Editor's note: Robert Feder is on spring break until April 7. While he's away, we're running "The Best of Feder." The following post originally appeared on Dec. 10, 2009:
As the World Turns creator Irna Phillips
Like hearing of the death of a celebrity you'd long assumed already dead, my first reaction to news of the cancellation of "As the World Turns" was surprise that it was still on the air. I'm not proud to admit that, but it's true.
As the last soap opera produced by Procter & Gamble, the company for which the term "soap opera" was coined, "As the World Turns" was a relic of another era in television -- when millions of housewives (and later millions of college students) followed Monday-through-Friday daytime dramas religiously. It became an indelible part of American history on Nov. 22, 1963, when Walter Cronkite‚ interrupted a live broadcast of the program with the first‚ bulletin of President Kennedy's assassination. The show's title took on special meaning that day.
After a 54-year run on CBS, "As the World Turns" will air its final episode at the end of this season. The announcement followed the network's cancellation earlier this year of Procter & Gamble's "Guiding Light" after 72 years on TV and radio. CBS Chairman Les Moonves told the‚ New York Times:
"It's certainly the end of the client-owned soap. All good things come to an end, whether it's after 72 years or 54 years or 10 years. It's a different time and a different business."
While it's possible for "As the World Turns" to be revived on cable, that's not likely to happen, considering the show's production costs and dwindling audience. When the curtain falls in September, it almost surely will mean the end of what was the No. 1-rated soap on television from 1959 to 1971 and the winner of 58 Emmy Awards. It also will close a chapter in Chicago history.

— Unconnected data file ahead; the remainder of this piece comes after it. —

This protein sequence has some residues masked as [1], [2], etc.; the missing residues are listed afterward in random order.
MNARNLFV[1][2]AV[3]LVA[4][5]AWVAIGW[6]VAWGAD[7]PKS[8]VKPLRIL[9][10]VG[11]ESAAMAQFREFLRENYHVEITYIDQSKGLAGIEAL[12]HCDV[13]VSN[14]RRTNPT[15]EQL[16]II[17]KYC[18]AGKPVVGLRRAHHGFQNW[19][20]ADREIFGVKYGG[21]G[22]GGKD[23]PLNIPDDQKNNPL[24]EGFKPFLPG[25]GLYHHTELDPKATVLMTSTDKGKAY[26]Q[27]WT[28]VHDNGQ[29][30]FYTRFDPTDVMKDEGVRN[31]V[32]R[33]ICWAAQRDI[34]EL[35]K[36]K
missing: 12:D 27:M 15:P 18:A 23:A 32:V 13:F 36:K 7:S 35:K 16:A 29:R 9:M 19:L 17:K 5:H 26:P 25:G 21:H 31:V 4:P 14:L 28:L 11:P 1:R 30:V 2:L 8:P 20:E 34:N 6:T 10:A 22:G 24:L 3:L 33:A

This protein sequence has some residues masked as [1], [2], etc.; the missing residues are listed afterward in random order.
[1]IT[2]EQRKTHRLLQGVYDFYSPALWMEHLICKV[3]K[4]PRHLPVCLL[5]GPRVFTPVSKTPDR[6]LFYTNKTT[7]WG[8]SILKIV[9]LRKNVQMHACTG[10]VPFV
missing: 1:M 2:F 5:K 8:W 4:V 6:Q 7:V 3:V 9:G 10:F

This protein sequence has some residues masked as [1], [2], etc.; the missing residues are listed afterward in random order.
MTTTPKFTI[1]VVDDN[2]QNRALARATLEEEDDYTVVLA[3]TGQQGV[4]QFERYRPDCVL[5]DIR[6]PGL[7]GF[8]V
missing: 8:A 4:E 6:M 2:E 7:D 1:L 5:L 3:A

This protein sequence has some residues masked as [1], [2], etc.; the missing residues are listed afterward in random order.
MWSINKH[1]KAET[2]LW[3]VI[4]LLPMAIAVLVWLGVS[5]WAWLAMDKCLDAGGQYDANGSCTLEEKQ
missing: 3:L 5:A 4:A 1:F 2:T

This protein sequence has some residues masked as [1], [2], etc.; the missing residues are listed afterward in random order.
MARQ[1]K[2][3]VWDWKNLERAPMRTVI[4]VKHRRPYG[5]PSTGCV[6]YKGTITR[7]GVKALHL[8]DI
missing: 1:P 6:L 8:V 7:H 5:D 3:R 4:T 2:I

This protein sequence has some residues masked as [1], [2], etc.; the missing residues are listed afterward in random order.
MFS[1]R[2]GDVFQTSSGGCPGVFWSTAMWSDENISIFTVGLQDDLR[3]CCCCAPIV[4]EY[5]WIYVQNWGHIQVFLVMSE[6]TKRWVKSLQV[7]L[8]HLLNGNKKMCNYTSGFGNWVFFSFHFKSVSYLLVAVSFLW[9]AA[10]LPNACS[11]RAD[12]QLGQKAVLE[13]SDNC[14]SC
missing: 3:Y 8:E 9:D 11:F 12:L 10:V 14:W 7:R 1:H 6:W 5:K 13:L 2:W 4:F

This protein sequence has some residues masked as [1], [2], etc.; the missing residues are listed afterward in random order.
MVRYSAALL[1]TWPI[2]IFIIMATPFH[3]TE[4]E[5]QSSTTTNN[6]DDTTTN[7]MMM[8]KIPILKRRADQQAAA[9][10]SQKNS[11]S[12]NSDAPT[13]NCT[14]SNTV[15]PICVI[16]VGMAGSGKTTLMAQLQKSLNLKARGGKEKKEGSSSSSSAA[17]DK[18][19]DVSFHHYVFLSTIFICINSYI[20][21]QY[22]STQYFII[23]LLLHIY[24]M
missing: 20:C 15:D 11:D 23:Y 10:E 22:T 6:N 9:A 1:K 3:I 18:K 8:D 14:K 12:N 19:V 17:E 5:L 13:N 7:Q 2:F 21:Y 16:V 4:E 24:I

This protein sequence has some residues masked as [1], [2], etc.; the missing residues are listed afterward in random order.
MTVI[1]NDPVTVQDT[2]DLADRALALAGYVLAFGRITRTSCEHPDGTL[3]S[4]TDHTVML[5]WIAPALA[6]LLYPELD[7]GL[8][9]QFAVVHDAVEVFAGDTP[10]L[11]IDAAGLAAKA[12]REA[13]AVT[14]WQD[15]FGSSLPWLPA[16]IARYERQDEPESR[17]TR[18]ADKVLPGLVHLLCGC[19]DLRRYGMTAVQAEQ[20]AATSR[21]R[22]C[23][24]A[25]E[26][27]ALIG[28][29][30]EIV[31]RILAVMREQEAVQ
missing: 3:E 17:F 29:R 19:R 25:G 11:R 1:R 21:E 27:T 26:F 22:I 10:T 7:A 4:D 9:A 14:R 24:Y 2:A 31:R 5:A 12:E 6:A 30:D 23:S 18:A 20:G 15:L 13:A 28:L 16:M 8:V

Conceived in an apartment on the Gold Coast (a‚ tribute marker commemorates the site at 1335 North Astor Street) and set in the fictional community of Oakdale, Ill., "As the World Turns" was co-created by soap opera queen Irna Phillips, the Chicago writer who invented the genre at WGN, and her brilliant protégé‚ Agnes Nixon. It was Phillips' most successful serial and, by some accounts, her all-time‚ favorite.
"I just feel Irna gets slighted so much," Nixon once told me of her mentor, who died in 1973. "I've never forgotten her or what she meant to me. In my studio [office] I have a peg board with a big photograph of Irna. It all stems from her."
After "As the World Turns," Nixon went on to write "Guiding Light" and "Another World" and create "One Life to Live" and "All My Children," among several others. In an unparalleled achievement, Nixon and another Chicago protégé of Phillips, the late William J. Bell, were at one time responsible for creating and/or writing all but one of a dozen daytime dramas then on the air.
At the height of their popularity in the early '80s -- when daytime and nighttime soaps were the hottest thing on television -- I spent two weeks with Nixon and the writing staff of "All My Children" in New York. I came away astonished at the complexity of the process involved in plotting and producing a one-hour drama, five days a week, 52 weeks a year, with no reruns, no breaks, and major storylines and themes that sometimes play out over decades. And every episode had to end with some sort of cliffhanger to bring viewers back tomorrow.
Soon there will be no tomorrow for "As the World Turns." I can't really say that I'm sad about it. But it doesn't make me happy, either.